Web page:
Critical Infrastructures: A Primer

The nation’s health, wealth, and security rely on the supply and distribution of certain goods and services. The array of physical assets, processes and organizations across which these goods and services move are called critical infrastructures. Computers and communications, themselves critical infrastructures, are increasingly tying these infrastructures together.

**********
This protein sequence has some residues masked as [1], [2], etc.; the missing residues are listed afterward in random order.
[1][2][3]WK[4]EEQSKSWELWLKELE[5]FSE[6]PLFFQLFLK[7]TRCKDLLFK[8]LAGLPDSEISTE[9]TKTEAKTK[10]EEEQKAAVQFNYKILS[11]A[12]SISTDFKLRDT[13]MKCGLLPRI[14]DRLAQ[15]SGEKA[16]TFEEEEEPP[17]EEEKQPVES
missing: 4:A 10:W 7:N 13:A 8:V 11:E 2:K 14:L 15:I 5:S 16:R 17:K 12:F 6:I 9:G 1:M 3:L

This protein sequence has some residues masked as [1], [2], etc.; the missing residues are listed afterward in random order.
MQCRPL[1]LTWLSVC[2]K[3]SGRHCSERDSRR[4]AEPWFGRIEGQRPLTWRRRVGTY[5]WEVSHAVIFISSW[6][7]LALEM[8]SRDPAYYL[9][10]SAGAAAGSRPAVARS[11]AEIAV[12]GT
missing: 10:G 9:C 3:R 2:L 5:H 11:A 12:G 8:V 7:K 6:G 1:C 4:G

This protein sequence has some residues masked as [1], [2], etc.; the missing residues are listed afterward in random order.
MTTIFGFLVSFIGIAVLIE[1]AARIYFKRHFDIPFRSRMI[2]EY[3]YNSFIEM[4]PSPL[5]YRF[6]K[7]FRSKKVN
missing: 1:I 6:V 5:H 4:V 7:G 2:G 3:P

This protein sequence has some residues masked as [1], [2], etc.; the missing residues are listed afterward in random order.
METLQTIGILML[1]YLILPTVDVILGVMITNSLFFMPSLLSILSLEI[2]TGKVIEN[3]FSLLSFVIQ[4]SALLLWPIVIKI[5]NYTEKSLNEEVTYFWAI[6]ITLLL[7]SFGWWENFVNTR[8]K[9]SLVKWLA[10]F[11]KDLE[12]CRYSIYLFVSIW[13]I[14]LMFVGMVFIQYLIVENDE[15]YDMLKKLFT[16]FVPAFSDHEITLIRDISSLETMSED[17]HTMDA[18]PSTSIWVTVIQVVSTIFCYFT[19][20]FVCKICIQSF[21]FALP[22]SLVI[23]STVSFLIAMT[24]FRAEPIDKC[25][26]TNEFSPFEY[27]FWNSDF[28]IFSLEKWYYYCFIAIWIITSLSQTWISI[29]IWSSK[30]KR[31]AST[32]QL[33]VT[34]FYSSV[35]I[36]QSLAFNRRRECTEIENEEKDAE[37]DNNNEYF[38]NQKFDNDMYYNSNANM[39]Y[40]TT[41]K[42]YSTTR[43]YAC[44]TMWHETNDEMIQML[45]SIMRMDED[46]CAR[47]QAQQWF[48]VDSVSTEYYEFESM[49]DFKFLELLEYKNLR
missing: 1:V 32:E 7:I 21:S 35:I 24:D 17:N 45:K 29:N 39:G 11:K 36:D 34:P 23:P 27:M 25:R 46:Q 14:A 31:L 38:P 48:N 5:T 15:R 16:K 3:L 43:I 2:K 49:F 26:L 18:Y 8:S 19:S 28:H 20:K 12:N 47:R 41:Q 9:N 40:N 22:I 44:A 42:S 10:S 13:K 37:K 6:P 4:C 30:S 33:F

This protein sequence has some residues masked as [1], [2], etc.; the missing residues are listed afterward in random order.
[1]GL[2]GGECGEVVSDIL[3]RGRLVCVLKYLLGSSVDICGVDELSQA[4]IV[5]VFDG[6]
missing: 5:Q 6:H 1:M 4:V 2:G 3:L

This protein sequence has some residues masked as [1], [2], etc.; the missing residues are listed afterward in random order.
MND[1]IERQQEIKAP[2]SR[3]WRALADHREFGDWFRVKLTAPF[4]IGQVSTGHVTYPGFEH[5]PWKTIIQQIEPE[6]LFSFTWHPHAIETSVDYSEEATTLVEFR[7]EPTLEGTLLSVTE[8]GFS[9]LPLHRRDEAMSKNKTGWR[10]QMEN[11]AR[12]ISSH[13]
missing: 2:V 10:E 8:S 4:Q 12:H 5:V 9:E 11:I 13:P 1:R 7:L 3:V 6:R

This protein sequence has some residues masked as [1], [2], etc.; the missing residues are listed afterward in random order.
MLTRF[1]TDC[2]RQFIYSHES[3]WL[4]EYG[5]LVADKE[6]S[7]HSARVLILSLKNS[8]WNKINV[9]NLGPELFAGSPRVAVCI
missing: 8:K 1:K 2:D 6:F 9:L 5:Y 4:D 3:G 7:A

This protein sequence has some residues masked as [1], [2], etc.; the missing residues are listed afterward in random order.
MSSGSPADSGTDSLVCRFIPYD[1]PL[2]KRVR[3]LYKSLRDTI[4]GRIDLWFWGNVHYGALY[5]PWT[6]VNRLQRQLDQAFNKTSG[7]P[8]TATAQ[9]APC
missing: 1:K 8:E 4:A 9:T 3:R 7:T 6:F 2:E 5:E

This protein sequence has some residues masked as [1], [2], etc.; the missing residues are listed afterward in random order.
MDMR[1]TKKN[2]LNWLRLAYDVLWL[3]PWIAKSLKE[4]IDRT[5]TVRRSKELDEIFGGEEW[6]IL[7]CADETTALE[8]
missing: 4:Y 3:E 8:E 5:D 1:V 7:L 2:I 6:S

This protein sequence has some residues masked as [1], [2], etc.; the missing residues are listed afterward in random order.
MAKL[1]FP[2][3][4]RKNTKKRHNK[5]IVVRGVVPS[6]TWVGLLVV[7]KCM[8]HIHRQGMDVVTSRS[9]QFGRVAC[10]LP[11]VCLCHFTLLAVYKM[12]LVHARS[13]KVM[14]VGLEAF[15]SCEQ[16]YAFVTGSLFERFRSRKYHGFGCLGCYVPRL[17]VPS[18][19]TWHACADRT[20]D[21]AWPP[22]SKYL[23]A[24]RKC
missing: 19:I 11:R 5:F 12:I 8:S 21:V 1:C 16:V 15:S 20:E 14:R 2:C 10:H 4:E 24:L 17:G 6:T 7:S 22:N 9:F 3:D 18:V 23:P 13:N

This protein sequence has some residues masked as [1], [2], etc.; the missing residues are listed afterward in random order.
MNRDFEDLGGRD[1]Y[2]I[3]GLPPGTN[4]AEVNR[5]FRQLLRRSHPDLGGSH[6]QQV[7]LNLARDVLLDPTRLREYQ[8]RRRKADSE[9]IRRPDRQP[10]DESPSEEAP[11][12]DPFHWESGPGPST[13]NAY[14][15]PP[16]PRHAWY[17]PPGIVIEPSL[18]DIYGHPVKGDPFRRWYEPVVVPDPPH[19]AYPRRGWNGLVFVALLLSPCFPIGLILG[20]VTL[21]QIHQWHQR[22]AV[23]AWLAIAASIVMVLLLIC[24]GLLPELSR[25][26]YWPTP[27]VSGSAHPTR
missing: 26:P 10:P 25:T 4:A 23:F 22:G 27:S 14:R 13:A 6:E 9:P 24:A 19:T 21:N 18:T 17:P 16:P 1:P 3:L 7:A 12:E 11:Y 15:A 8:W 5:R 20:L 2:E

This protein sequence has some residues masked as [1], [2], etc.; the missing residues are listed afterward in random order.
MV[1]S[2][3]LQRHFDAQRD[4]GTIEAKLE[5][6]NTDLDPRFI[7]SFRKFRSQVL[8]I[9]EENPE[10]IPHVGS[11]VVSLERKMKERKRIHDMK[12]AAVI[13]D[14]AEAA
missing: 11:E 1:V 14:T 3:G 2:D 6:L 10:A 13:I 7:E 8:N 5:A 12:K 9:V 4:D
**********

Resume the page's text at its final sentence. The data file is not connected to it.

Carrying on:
98-675 STM August 13, 1998 CRS Report for Congress Received through the CRS Web Critical Infrastructures: A Primer John Moteff Specialist in Science and Technology Science, Technology, and Medicine Division Summary The nation’s health, wealth, and security rely on the supply and distribution of certain goods and services. The array of physical assets, processes and organizations across which these goods and services move are called critical infrastructures. Computers and communications, themselves critical infrastructures, are increasingly tying these infrastructures together. There is concern that this reliance on computers and computer networks makes the nation’s critical infrastructures vulnerable to “cyber” attacks, be they from mischievous teenage hackers or information warriors from foreign countries. In May 1998, the President released Presidential Decision Directive No. 63. The Directive organizes the federal government to develop and implement plans that would protect government-operated infrastructures and calls for a dialogue between government and the private sector to develop a National Infrastructure Assurance Plan that would protect the nation’s critical infrastructures by the year 2003. Introduction Certain socio-economic activities are vital to the day-to-day functioning and security of the country; for example, transportation of goods and people, communications, banking and finance, and the supply and distribution of electricity and water. Domestic security and our ability to monitor, deter, and respond to outside hostile acts also depend on some of these activities as well as other more specialized activities like intelligence gathering and command and control of police and military forces. A serious disruption in these activities and capabilities could have a major impact on the country’s well-being.1 1 As a reminder of how dependent society is on its infrastructure, in May 1998, PanAmSat’s Galaxy IV satellite’s on-board controller malfunctioned, disrupting service to an estimated 8090% of the nation’s pagers, causing problems for hospitals trying to reach doctors on call, emergency workers, and people trying to use their credit cards at gas pumps, to name but a few. Congressional Research Service ˜ The Library of Congress CRS-2 These activities and capabilities are supported by an array of physical assets, processes, information, and organizations forming what is being called the nation’s critical infrastructures. The country’s critical infrastructures are growing increasingly complex, relying on computers and, now, computer networks to operate efficiently and reliably. The growing complexity and the interconnectedness resulting from networking means that a disruption in one may lead to disruptions in others. Disruptions can be caused by any number of factors: poor design, operator error, physical destruction due to natural causes, (earthquakes, lightening strikes, etc.) or physical destruction due to intentional human actions (theft, arson, sabotage, etc.). Over the years, operators of these infrastructures have taken measures to guard against and to quickly respond to many of these risks. However, the growing dependency of these systems on information technologies and computer networks introduces a new vector by which these problems can be introduced. Of particular concern is the threat posed by “hackers” who can gain unauthorized access to a system and who could destroy, corrupt, steal, or monitor information vital to the operation of the system. Unlike arsonists or saboteurs, hackers can gain access from remote locations. The ability to detect and track their actions is still being developed. While infrastructure operators are also taking measures to guard against and respond to cyber attacks, there is concern that the number of “on-line” operations is growing faster than security awareness and sound security measures. Hackers range from mischievous teenagers, to criminals, to spies, to military units. As the number of organizations and people that go “online” increases, the number of reported intrusions has also increased.2 Whether this is the result of an increasing number of hackers is unknown, but there is concern that criminals, spies, and military personnel from around the world are perfecting their skills and pose a potential threat to the reliable operations of our critical infrastructures.3 The President’s Commission on Critical Infrastructure Protection The President’s Commission on Critical Infrastructure Protection (PCCIP) was established in July 1996. Its tasks were to: report to the President the scope and nature of the vulnerabilities and threats to the nation’s critical infrastructures (focusing primarily on cyber threats); recommend a comprehensive national policy and implementation plan for protecting critical infrastructures; determine legal and policy issues raised by proposals to increase protections; and propose statutory and regulatory changes necessary to effect recommendations. 2 It is unknown how many hackers are operating or how many intrusions occur. In its third annual survey, the Computer Security Institute (CSI) reported that an increasing percentage (64%) of the firms that responded reported that their systems have been hacked into. See Computer Security Institute, Computer Security Issues and Trends, Vol. IV. No. 1, Winter 1998. 3 The Director of the Central Intelligence Agency testified before the Senate Committee on Governmental Affairs (June 24, 1998) that a number of countries are incorporating information warfare into their military doctrine and training and developing operational capability. CRS-3 The PCCIP released its report to the President in October 1997.4 While the Commission found no immediate crisis threatening the nation’s infrastructures, it did find reason to take action. The rapid growth of a computer-literate population (implying a greater pool of potential hackers), the inherent vulnerabilities of common protocols in computer networks, the easy availability of hacker “tools” (available on many websites), and the fact that the basic tools of the hacker (computer, modem, telephone line) are the same essential technologies used by the general population indicated to the Commission that the threat and vulnerability exist. The Commission’s general recommendation was that greater cooperation and communication between the private sector and government was needed. Much of the nation’s critical infrastructure lies in private hands. As seen by the Commission, the government’s primary role (aside from protecting its own infrastructures) is to collect and disseminate the latest information on intrusion techniques, threat analysis, and ways to defend against hackers. The Commission also proposed a strategy for action: ! facilitate greater cooperation and communication between the private sector and ! ! ! ! appropriate government agencies by: setting a top level policy-making office in the White House; establishing a council that includes corporate executives, state and local government officials, and cabinet secretaries; and setting up information clearinghouses. develop a real-time capability of attack warning. establish and promote a comprehensive awareness and education program. streamline and clarify elements of the legal structure to support assurance measures (including clearing jurisdictional barriers in pursuing hackers electronically). expand research and development in technologies and techniques, especially technologies that allow for greater detection of intrusions. The Commission’s report underwent interagency review to determine how to respond. That review led to a Presidential Decision Directive released in May 1998. Presidential Decision Directive No. 63 Presidential Decision Directive No. 63 (PDD-63)5 sets as a national goal the ability to protect the nation’s critical infrastructure from intentional attacks (both physical and cyber) by the year 2003. According to the PDD, any interruptions in the ability of these infrastructures to provide their goods and services must be brief, infrequent, manageable, geographically isolated, and minimally detrimental to the welfare of the United States. PDD-63 identified the following activities whose critical infrastructures should be protected: information and communications; banking and finance; water supply; aviation, 4 President’s Commission on Critical Infrastructure Protection, Critical Foundations: Protecting America’s Infrastructures, October 1997. 5 See, The Clinton’s Administration’s Policy on Critical Infrastructure Protection: Presidential Decision Directive 63, White Paper, May 22, 1998, which can be found on []. CRS-4 highways, mass transit, pipelines, rail, and waterborne commerce; emergency and law enforcement services; emergency, fire, and continuity of government services; public health services; electric power, oil and gas production, and storage. In addition, the PDD identified four activities where the federal government controls the critical infrastructure: internal security and federal law enforcement; foreign intelligence; foreign affairs; and national defense. A lead agency was assigned to each of these “sectors” (e.g. the Environmental Protection Agency was assigned the water supply). Each lead agency is to appoint a Sector Liaison Official to interact with appropriate private sector organizations. The private sector is encouraged to select a Sector Coordinator to work with the agency’s sector liaison official. Together, the liaison official, sector coordinator, and all affected parties will contribute to a sectoral security plan which will be integrated into a National Infrastructure Assurance Plan (see below). Each of the activities performed primarily by the federal government also are assigned a lead agency who will appoint a Functional Coordinator who will coordinate efforts similar to those made by the Sector Liaisons. The PDD creates the position of National Coordinator for Security, Infrastructure Protection, and Counter-terrorism, who reports to the President through the Assistant to the President for National Security Affairs.6 Among his many duties the National Coordinator will chair the Critical Infrastructure Coordination Group. This Group will be the primary interagency working group for developing and implementing policy and for coordinating the federal government’s own internal security measures. The Group includes high level representatives from the lead agencies (including the Sector Liaisons), the National Economic Council, and all other relevant agencies. Each federal agency is responsible for securing its own critical infrastructure and shall designate a Critical Infrastructure Assurance Officer (CIAO) to assume that responsibility. The agency’s current Chief Information Officer (CIO) may double in that capacity. In those cases where the CIO and the CIAO are different, the CIO is responsible for assuring the agency’s information assets (databases, software, computers), the CIAO is responsible for any other assets that make up agency’s critical infrastructure. The agencies were given 180 days from the signing of the Directive to develop their plans. Those plans are to be fully implemented within 2 years and updated every 2 years. The PDD sets up a National Infrastructure Assurance Council. The Council will be a panel that includes private operators of infrastructure assets, representatives of state and local governments, and relevant federal agency representatives. The Council will meet periodically and provide reports to the President as appropriate. The National Coordinator will act as the Executive Director of the Council. The PDD also calls for a National Infrastructure Assurance Plan. The Plan is to integrate the plans from each of the sectors mentioned above and should consider the following: vulnerability assessment, including the minimum essential capability required to meet its purpose; remedial plans to reduce its vulnerability; warning requirements and procedures; response strategies; reconstitution of services; education and awareness 6 The President designated Richard Clarke, Special Assistant to the President for Global Affairs, National Security Council, as National Coordinator. CRS-5 programs; research and development needs; intelligence strategies; needs and opportunities for international cooperation; and legislative and budgetary requirements. The PDD also sets up a National Plan Coordination Staff to support the plan’s development. This function will be performed by the Critical Infrastructure Assurance Office (CIAO, not to be confused with the agencies’ Critical Infrastructure Assurance Officers) and has been placed in the Department of Commerce. CIAO will support the National Coordinator’s efforts to integrate the sectoral plans into a National Plan, will support individual agencies in developing their internal plans, and will provide legislative and public affairs support. Most of the Directive establishes policy-making and oversight bodies making use of existing agency authorities and expertise. However, the PDD also addresses operational concerns. The Federal Bureau of Investigation was given the authority to expand its existing computer crime capabilities into a National Infrastructure Protection Center (NIPC). The NIPC is to be the focal point for federal threat assessment, vulnerability analysis and expertise, warning capability, law enforcement investigations, and response coordination. While the FBI is given the lead, the NIPC will also include the Department of Defense, the Intelligence Community, and a representative from all lead agencies. Depending on the level of threat or the character of the intrusion, the NIPC may be placed in direct support of either the Department of Defense or the Intelligence Community. The NIPC will utilize warning and response expertise located throughout the federal government. The private sector is encouraged to establish its own Information Sharing and Analysis Center to interact directly with the NIPC. Issues Bureaucratic. The PDD sought to use existing authorities and expertise as much as possible in assigning responsibilities. However, the structuring does raise some bureaucratic questions. To the extent that the major concern here is the impact cyber attacks may have on the nation’s critical infrastructure, this effort in many respects expands the government’s current efforts in computer security. One question is to what extent does it duplicate, supersede, or incorporate on-going computer security efforts. For example, the Office of Management and Budget has had the primary responsibility of coordinating and reviewing all federal agencies’ computer security plans generated by each agency’s CIO. Does the NICG supersede OMB and its CIO Coordinating Committee? The National Institute of Standards and Technology has the responsibility for setting computer security technology standards for all federal unclassified computer systems and for operating a clearinghouse for information on computer security threats, procedures, responses, etc. The National Security Agency (NSA) does the same for the government’s classified systems. The NSA also performs security assessments on government systems. These functions will presumably feed into the NIPC, directed by the FBI. What authority or influence will the FBI have over these activities? The FBI will now lead the organization that is responsible for warning, responding to, and investigating intrusions. Are these functions compatible? Another bureaucratic issue has been raised by some Members who have questioned the decision to place CIAO within the Department of Commerce. To them, a threat to the nation’s critical infrastructures is a national security risk and should be the responsibility of the Department of Defense. The Department of Defense did serve as the CRS-6 executive agent for the PCCIP’s Transition Office which is to be the model for National Plan Coordinating Staff function. On the other hand, the Department of Commerce has on-going relationships with many of the private infrastructure operators. Public - Private Partnerships. How successful will this effort be in generating the communication and cooperation needed between the government and the private sector? The PDD offers guidance that any recommended action should result in little or no new regulations or oversight bodies. All parties are expected to be involved in the planning process. The PDD also states that individual liberties and rights to privacy are to be preserved. Still, the nature of cyber threats (e.g. hundreds of intrusions a year) has the potential to make the federal government involved in monitoring the day-to-day operations of private infrastructures. And, if an “attack” should disrupt operations, what authority will the federal government try to exercise over the response? Another question is how open the private sector and the government will be in sharing information? The private sector primarily wants from the government information on potential threats which the government may want to protect in order not to compromise sources or investigations. The government wants information on intrusions which companies may want to protect to prevent adverse publicity. Costs. Many of the actions called for in the PDD will be part of on-going administrative duties. However, there is a call for developing and implementing education and awareness programs. There is also a call for developing research and development requirements (the PCCIP called for increasing R&D from an estimated $250 million to $1 billion over the next 5 years). As plans are developed costs may increase. In testimony before the Senate Judiciary’s Subcommittee on Technology, Terrorism, and Government Information (June 10, 1998), the National Coordinator said that requests should begin to appear in the President’s FY2000 Budget. Can and will these budgets be broken out to allow for easy oversight of the effort being made? Other Possible Congressional Action. Aside from oversight and appropriating funds, Congress may need to consider legislation. The Administration is still reviewing what legislation requirements may be needed. The PCCIP report, however, gives a glimpse of the types of legislative actions that might be requested to support infrastructure protection plans. For example, possible modification of the Defense Production Act to provide the federal government with the authority to direct private resources to help reconstitute critical infrastructures suffering from a cyber attack such as exists now with the supply and distribution of energy and critical materials in an emergency. Other potential areas include: the ability to issue a single warrant that would allow investigators to track and identify intruders across numerous jurisdictions; federal licensing of private computer investigators to require them to report to the federal government information on intruders; waivers to Employee Polygraph Protection Act to allow firms to investigate and monitor information security personnel, similar to waivers granted now to certain security personnel; and clarifying the potential liabilities of contractors hired to hack into a client’s computer system to test its security.